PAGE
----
to diversify the investments of the Plan so as to minimize the risk of large losses as required by 29 U.S.C. § 1104(a)(1)(C). The Court held in its October 1987 Memorandum Opinion that the trustees had no discretion as to the investment of the funds; thus, summary judgment is granted as to Count Three.
Count Four alleges that the trustees violated the terms of the Plan documents by failing to limit the amount of contributions to the Plan which employers made in violation of 29 U.S.C. § 1104(a)(1)(D). The Court finds that genuine issues of material fact exist as to this count, and thus, the Court denies defendant trustees' motion as to Count Four.
In Count Five, plaintiffs allege that the trustees authorized the assessment of "surrender charges" and/or "early withdrawal penalties" against the account balances of participants in violation of 29 U.S.C. §§ 1053 and 1054(a) and (g). In the Court's October 1987 Memorandum Opinion, it was held that the trustees were not fiduciaries as to decisions regarding surrender charges. Accordingly, defendant trustees' motion for summary judgment is granted as to this count.
In Count Six, plaintiffs allege that trustees Boswell, Howard, and Andrews, as fiduciaries to the Plan, violated 29 U.S.C. § 1106(a)(1)(C) by investing Plan assets in group annuity contracts issued by National Western; purchasing with Plan assets group annuity contracts issued by National Western; and paying Plan assets to National Western in the form of premiums, commissions, fees, charges penalties, and/or compensation. Again, this leads the Court back to its October 1987 Opinion in which it held that the "trustees are not fiduciaries so far as investment decisions and surrender charges are concerned." Accordingly, summary judgment is granted as to Count Six.
Aiding and Abetting
The trustees also claim that they should be granted summary judgment on plaintiffs' claim that they aided and abetted in National Western's fiduciary breaches. The trustees argue that (1) this claim was not specifically set forth in the complaint, and thus it cannot be raised; and (2) that even if it can be raised, plaintiffs fail to make a factual or legal case of aiding and abetting.
The trustees admit that the aiding and abetting theory was raised in interrogatories and in various prior pleadings. However, they claim that the fact that it was not specifically listed in the complaint is a fatal flaw. Rule 8(a) of the Federal Rules of Civil Procedure requires that "[a] pleading which sets forth a claim for relief . . . shall contain . . . a short and plain statement of the claim showing that the pleader is entitled to relief." Rule 8(e) states that "pleadings shall be simple, concise, and direct. No technical forms of pleadings or motions are required." Fed. R. Civ. P. 8(e). Rule 8(f) requires that all pleadings be "construed as to do substantial justice." Fed. R. Civ. P. 8(f).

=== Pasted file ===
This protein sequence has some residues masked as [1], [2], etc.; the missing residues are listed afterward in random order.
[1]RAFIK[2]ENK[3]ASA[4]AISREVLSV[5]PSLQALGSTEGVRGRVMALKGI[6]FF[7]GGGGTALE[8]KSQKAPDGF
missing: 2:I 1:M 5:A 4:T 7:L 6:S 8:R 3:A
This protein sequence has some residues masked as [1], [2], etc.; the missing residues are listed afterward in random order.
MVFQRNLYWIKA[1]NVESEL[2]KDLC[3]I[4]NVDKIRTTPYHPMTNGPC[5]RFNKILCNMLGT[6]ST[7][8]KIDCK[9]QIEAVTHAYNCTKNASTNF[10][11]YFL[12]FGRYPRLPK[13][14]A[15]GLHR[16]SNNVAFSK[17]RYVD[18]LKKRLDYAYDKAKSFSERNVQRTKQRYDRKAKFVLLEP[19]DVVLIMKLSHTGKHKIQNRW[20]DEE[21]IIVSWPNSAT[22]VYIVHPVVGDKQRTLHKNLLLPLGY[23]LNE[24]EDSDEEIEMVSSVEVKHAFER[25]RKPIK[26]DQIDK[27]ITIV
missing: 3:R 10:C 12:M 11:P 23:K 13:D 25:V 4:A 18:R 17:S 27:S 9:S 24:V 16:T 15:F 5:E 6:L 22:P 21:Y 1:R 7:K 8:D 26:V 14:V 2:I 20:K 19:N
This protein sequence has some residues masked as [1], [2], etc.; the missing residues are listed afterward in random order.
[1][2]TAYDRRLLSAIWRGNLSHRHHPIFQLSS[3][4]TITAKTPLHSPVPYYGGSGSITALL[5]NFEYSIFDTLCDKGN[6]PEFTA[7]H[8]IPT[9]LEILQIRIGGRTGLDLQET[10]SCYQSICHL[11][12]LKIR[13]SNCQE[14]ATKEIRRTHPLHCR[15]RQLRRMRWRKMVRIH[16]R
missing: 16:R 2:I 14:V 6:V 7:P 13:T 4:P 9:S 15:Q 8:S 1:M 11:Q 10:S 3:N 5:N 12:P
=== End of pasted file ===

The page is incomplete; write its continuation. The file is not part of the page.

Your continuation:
It is readily recognized that "a complaint must be read broadly to determine whether it provides the defendant with fair notice of the claim and presents a claim which would, if proved, entitle the claimant to relief." Grogan v. General Maintenance Service, Co., 246 U.S. App. D.C. 154, 763 F.2d 444, 449 (1985) (citing Conley v. Gibson, 355 U.S. 41, 78 S. Ct. 99, 101-03, 2 L. Ed. 2d 80 (1957); see also Schiavone v. Fortune, 477 U.S. 21, 106 S. Ct. 2379, 2383, 91 L. Ed. 2d 18 (1986). Although neither the Court nor the parties are required to fabricate a claim which is not part of the complaint, where the gist of the complaint is clear, and where the facts set forth the legal claim such that the parties are not prejudiced, the complaint should be read broadly to incorporate such a claim. See, e.g., Grogan v. General Maintenance Service Co., 763 F.2d at 449; Hanson v. Hoffman, 202 U.S. App. D.C. 42, 628 F.2d 42, 53 (1980) (stating that the Federal Rules of Civil Procedure do not require a plaintiff to set out the facts in detail or plead the legal theories upon which he bases the claim); Genentech v. Bowen, 676 F. Supp. 301, 307-08 (D.D.C. 1987).
The trustees concede that the theory of aiding and abetting was clearly set forth in interrogatories and in pleadings filed about April 1988. The trustees have been on notice of this claim, and have not been prejudiced by plaintiffs' raising the allegation. In fact, the element necessary to prove aiding and abetting is set forth in the complaint -- knowing participation in fiduciary breaches.
See, e.g., Fink v. National Savings & Trust Co., 249 U.S. App. D.C. 33, 772 F.2d 951 (1985); Brock v. Hendershott, 840 F.2d 339, 342 (6th Cir. 1988); Lowen v. Tower Asset Management, Inc., 829 F.2d 1209, 1220-21 (2d Cir. 1987); Thornton v. Evans, 692 F.2d 1064 (7th Cir. 1982); Freund v. Marshall & Ilsley Bank, 485 F. Supp. 629 (W.D. Wis. 1979). Accordingly, the trustees' motion for summary judgment on the aiding and abetting claim is denied. The Court further determines that insufficient evidence has been presented to justify summary judgment as to the merits of this claim at this time. Accordingly, the Court also denies the defendant trustees' motion for summary judgment on the merits of plaintiffs' aiding and abetting claim.
Defendant trustees' motion for summary judgment is granted in part and denied in part. The Court grants the trustees' motion for summary judgment as to Counts One, Three, Five, and Six. The Court denies the trustees' motion for summary judgment as to Counts Two and Four and the aiding and abetting claim.